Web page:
Thursday, February 13, 2020
It was snowing this Thursday morning in Steamboat Springs, and with the 7” of snow currently showing on the Powdercam at the top of Sunshine Peak added to the 5” yesterday, the upper mountain has received around a foot of very light and fluffy snow. The phone report this morning disappointingly omitted the base measurements today, which is odd as I expect that we hit the century mark up top for the first time this season.
As discussed in the the last weather narrative on Sunday, this storm ended up tracking much further west than the weather forecast models had earlier indicated, which is not unusual when there is a giant pool of cold air to our northeast that is accessible to mix with storms from the northwest.
There may be additional showers this afternoon in the cold, moist and unstable northwest flow behind the storm, with another 1-4” possible before we dry out on Friday and see the sun return.
Another storm grazes our area on Friday night into Saturday morning, though this one is currently trending weaker than earlier forecast. While there is some cold air associated with the storm, and we may see some showers as the storm passes by through early Saturday, we may see some sun again by the afternoon as the inconsequential storm moves to our east.
But the break in the weather will be short-lived as a good-looking storm begins snow in our area on Sunday. While weather forecast models agree on significant precipitation, the disagree on the timing and length of the storm, with the European ECMWF currently bringing the greatest impacts during the day Sunday and the American GFS starting higher intensity snows later in the day Sunday and continuing them into the Washington’s Birthday holiday.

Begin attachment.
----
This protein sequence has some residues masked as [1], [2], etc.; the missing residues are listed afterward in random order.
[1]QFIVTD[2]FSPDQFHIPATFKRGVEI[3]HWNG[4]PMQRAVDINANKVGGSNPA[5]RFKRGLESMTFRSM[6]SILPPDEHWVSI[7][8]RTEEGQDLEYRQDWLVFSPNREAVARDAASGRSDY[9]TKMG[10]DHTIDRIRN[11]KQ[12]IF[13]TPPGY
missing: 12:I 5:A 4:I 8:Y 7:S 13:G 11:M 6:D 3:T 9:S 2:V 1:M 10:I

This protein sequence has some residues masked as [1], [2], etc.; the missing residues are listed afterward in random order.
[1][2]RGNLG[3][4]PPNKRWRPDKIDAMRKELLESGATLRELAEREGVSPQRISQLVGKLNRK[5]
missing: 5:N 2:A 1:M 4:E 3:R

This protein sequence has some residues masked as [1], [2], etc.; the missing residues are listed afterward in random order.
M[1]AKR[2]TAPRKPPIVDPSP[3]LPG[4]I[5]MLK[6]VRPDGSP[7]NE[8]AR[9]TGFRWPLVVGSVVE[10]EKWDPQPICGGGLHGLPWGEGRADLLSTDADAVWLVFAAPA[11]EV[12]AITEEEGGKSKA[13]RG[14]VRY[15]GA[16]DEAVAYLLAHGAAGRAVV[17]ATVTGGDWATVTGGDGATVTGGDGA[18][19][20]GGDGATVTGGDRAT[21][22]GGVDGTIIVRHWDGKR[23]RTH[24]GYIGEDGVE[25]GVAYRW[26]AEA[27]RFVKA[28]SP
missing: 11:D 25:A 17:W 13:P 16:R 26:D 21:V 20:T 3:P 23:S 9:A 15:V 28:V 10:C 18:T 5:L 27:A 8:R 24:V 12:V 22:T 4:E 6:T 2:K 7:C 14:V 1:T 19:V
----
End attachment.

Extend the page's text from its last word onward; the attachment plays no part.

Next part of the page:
Most of the uncertainty is due to the storm possibly splitting as it crosses the Pacific Northwest coast on Sunday. The ECMWF keeps the storm mostly moving which means earlier snows with less duration. The GFS, on the other hand, forecasts a significant split in the storm, slowing its eastward movement and stalling the cold front over our area from Sunday night through part of Monday.
Either solution or a compromise is possible at this point, with a rough guess of a foot if the ECMWF verifies and possibly twice that if the GFS is right. I may push my regularly scheduled Sunday weather narrative to Saturday if there is more agreement in the weather forecast models by then.
Regardless, they both concur more cold air will follow the storm and persist through at least midweek. But the weather beyond midweek is very uncertain, and is dependent upon how much the storm ends up splitting earlier in the week. The more aggressive GFS, with its stronger split, has the southern end of the split forming a warm storm that moves over our area later in the work week, while the ECMWF has cooler and more showery weather for that time frame. Stay tuned for my next forecast on Saturday or Sunday for more details.